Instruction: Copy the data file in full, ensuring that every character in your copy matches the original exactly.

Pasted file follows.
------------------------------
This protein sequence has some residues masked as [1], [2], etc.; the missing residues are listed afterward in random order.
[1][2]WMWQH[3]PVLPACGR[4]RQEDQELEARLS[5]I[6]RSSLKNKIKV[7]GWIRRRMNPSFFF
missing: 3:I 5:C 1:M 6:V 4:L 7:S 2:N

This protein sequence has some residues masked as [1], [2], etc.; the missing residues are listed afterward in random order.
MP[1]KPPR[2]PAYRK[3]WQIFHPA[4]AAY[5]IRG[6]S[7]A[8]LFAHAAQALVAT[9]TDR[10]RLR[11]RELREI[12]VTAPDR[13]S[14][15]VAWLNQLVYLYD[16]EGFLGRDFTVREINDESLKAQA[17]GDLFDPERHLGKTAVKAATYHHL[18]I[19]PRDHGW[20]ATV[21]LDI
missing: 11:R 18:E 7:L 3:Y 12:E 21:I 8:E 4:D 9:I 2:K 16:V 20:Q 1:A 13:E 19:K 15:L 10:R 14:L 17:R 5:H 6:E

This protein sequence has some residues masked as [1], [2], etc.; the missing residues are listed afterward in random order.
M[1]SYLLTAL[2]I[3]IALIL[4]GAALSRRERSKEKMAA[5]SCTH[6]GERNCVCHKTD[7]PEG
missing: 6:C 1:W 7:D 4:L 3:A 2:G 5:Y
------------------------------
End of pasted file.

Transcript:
This protein sequence has some residues masked as [1], [2], etc.; the missing residues are listed afterward in random order.
[1][2]WMWQH[3]PVLPACGR[4]RQEDQELEARLS[5]I[6]RSSLKNKIKV[7]GWIRRRMNPSFFF
missing: 3:I 5:C 1:M 6:V 4:L 7:S 2:N

This protein sequence has some residues masked as [1], [2], etc.; the missing residues are listed afterward in random order.
MP[1]KPPR[2]PAYRK[3]WQIFHPA[4]AAY[5]IRG[6]S[7]A[8]LFAHAAQALVAT[9]TDR[10]RLR[11]RELREI[12]VTAPDR[13]S[14][15]VAWLNQLVYLYD[16]EGFLGRDFTVREINDESLKAQA[17]GDLFDPERHLGKTAVKAATYHHL[18]I[19]PRDHGW[20]ATV[21]LDI
missing: 11:R 18:E 7:L 3:Y 12:E 21:I 8:E 4:D 9:I 2:K 16:V 20:Q 1:A 13:E 19:K 15:L 10:R 14:L 17:R 5:H 6:E

This protein sequence has some residues masked as [1], [2], etc.; the missing residues are listed afterward in random order.
M[1]SYLLTAL[2]I[3]IALIL[4]GAALSRRERSKEKMAA[5]SCTH[6]GERNCVCHKTD[7]PEG
missing: 6:C 1:W 7:D 4:L 3:A 2:G 5:Y